Urgent plea goes out for more foster carers in Scotland to help change the lives of children

Barnardo's
The country’s leading children’s charity has issued a plea for more people to consider becoming foster carers after figures show that hundreds of young people are in need of a place to call home.

Barnardo’s Scotland has pointed to research by The Fostering Network that reveals the number of foster families required stands at 500.

Martin Crewe, Director of Barnardo’s Scotland, said: “Without being dramatic, it is fair to say that fostering in Scotland is in crisis as the numbers of those registered to foster continues to fall year on year. A shortage of foster carers leaves hundreds of children without a safe and loving home, and that is something we are keen to address.”

At Barnardo’s, our purpose is clear - changing childhoods and changing lives, so that children, young people, and families are safe, happy, healthy, and hopeful.

Martin Crewe

He added: “No child should suffer as a result of the ongoing cost-of-living crisis, and we strongly believe that any loving person can make a wonderful foster parent to a child in need. We offer support and training every step of the way and, on average, an allowance of £495 per week, per child is available.”

Barnardos

Carole Duffy, 59, who lives in East Kilbride, became a foster carer for Barnardo’s in 2009 and has loved the experience, as she explains: “When you are a foster carer, to see even the little things can make such a big difference. To see the children relax, to laugh and to see their confidence grow is special, and it’s all about making them the best that they can be. I have been very lucky to maintain a relationship with all of my previous foster children.

Carole, who has five children, two stepchildren and nine grandchildren of her own, estimates that she has fostered around ten children and provided respite for 30 more. She adds: “I have always had great support and training from Barnardo’s over the years, and if I need them, there is always someone at the end of the phone.”

My advice to new carers is that all children are different and they all come with their own issues. Much of the role of a foster carer is trial and error to see what works, but establishing routines and boundaries from day one helps them feel safe. It’s important to have a good support network around you, so link in with your social worker and other carers for advice, or for them just to be a sounding board. It’s good to talk.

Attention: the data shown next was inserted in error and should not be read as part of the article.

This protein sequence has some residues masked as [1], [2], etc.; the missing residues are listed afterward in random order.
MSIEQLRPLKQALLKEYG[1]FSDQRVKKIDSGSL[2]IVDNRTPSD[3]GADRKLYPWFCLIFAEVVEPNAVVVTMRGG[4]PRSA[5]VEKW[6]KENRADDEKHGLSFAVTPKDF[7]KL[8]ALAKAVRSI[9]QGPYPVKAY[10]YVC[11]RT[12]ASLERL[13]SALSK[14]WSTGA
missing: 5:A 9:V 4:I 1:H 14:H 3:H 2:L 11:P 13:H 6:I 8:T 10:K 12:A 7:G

Carole Duffy

Barnardo’s in Scotland is committed to keeping The Promise to care-experienced young people and to ensure every child in Scotland grows up safe, loved and respected. That is why the charity is calling on people to consider joining Barnardo’s Scotland as a foster carer. Barnardo’s has more than 80 years of experience of successfully placing children and young people with families, and there are many benefits to being a carer.

Those looking to foster will be supported with a thorough child and carer matching process, as well as out-of-hours advice and a support line service provided by the social work team. There are support groups and family social events, held to enable carers to meet the team and other local carers, along with a high level of professional training and development, relevant to each specific young person placed.

Barnardos

All foster carers receive a daily allowance which is designed to cover the cost of caring for a fostered child. This is intended to cover food, clothes, toys, pocket money, gifts, personal items, transport and all other expenses incurred when looking after a child and/or young person, including household costs.

Discover where you belong, in our community of brilliant foster carers. To find out more click – www.barnardos.org.uk/foster, or to talk to someone on the telephone, please call 0800 0277 280. The charity’s lines are open from Monday to Friday, between 9am and 5pm.

                                                    

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